For starters, I started receiving a few emails on the Sunday and Monday before Giving Tuesday. However, those emails weren’t reminders to donate on Tuesday. The emails asked me to donate early! Meaning, now it’s Giving Sunday, Giving Monday and Giving Tuesday. (Below I discuss Giving Wednesday. Yes, that exists as well.)

I did what every data loving person would do: I created a spreadsheet. 31 organizations emailed me last week about Giving Tuesday. 4 emailed me on Sunday. On Monday I had 22 emails in my Inbox asking me to donate early for Giving Tuesday. Doctors Without Borders emailed me THREE times on Monday.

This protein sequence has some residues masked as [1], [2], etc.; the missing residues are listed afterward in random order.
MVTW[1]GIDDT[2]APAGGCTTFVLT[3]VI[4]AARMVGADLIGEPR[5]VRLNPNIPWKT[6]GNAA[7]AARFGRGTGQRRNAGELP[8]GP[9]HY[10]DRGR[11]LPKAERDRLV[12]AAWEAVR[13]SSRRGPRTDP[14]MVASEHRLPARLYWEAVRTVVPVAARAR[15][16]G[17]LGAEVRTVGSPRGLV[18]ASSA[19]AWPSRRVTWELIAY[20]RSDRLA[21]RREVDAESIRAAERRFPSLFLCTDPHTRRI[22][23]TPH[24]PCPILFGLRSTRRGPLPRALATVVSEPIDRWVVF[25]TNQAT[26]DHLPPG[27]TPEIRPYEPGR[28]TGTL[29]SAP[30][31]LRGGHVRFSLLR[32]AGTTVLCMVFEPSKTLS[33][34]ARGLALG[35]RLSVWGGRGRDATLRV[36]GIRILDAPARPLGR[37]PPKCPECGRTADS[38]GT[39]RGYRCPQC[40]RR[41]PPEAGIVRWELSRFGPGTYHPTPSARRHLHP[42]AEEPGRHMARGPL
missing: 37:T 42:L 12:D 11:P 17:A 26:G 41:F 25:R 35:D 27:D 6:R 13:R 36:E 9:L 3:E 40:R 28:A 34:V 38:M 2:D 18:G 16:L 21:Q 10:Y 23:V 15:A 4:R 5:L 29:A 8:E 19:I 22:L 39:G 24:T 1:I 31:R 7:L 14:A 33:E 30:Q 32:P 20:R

Keep in mind: Last Monday was also Cyber Monday and some nonprofits used that day to email me for donations. Additionally, some nonprofits had special matching gifts asks that were only for Cyber Monday.

For example: On Monday, both UNICEF and Special Olympics emailed me SIX times- yes, six each- telling me I could double and triple my donation.

Seems a bit much, no? Then buckle up because here comes the Giving Tuesday data.

Giving Tuesday Emails

30 nonprofits emailed me on Giving Tuesday. (For some reason the Task Force for Global Health emailed me on MONDAY about Giving Tuesday but did NOT email me on Giving Tuesday itself! 🤷 ) For the 30 who did, the average amount of emails I received from each was 3.15. I’ll consider that ok.

To break it down:

  • 4 nonprofits sent me 1 email
  • 5 nonprofits sent me 2 emails
  • 10 nonprofits sent me 3 emails